Smithy Woodland Walk
By James Carron
Applecross is a wonderfully remote and peaceful part of Scotland. Hugging the north-west coast, the tiny community consists of a string of waterfront cottages, a lively local pub and a well maintained estate, centred on Applecross House. This low-level leg-stretch utilises part of a network of paths on the estate and explores coastal, moor and wooded terrain.
In the car park at the start of the walk there is an information board highlighting local waymarked trails. This is the yellow coded one. From the car park, head up on to the road and turn left, passing between the post office and village filling station. Carry straight on at the junction beyond and follow the single-track road along above the rocky shore of wide Applecross Bay. Continue until you reach the entrance to Applecross House, on the right.
Leave the road here and follow the driveway through mixed woodland. As you near the white-washed mansion, the track forks; take the right-hand arm, leading to a car park and walled garden. Within the garden, you’ll find the Potting Shed Café, serving tea and coffee, home-baking, snacks and excellent meals. It also offers free internet access and sells Sunday newspapers.
Leaving the walled garden, turn left and follow the path as it skirts along the wall, then curves past a greenhouse. It crosses a stream, enters woodland and, a few metres on, reaches a gate. Go through and the path curves right, dropping to cross the burn again before climbing through woodland invaded by rhododendron.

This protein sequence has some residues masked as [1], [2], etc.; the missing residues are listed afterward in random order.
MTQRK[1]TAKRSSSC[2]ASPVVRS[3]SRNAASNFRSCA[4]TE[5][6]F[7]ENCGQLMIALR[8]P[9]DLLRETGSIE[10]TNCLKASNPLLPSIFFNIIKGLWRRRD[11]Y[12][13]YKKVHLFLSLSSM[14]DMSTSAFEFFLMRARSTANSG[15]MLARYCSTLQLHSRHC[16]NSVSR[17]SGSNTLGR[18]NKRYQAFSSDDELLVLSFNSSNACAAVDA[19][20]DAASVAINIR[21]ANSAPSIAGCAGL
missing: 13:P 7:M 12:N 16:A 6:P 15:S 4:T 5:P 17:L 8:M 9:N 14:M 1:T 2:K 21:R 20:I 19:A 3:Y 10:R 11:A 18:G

A junction is soon reached where a waymarker post points straight on. Ignore this and go left, heading up through a break in the trees to another waymarker, which is visible from the first. Turn right here and follow the path up to a stile. The route continues to climb, leaving the shelter of the forest at another stile higher up the gentle slope.
A track rises beside a high deer fence, emerging at a junction. Go right and the way rises past a concrete and corrugated iron hut on the right and a reedy pond on the left. It passes through a couple of high gates (unlocked), both with ladder stiles, although one of these is in a poor state of repair.
The track flattens off as it approaches a stone shed with red corrugated iron roof. Over to the left is the ruin of an old limestone kiln, used to extract lime for local building projects.
The track bears right, passing a cottage on the left, and descends to the public road. Cross and, on the other side, go over a stile to enter dense coniferous woodland. A wide path rises through the trees before turning sharp right and descending to meet the rod again by a cottage that once housed the village blacksmith. Follow the road down to reach the post office and car park.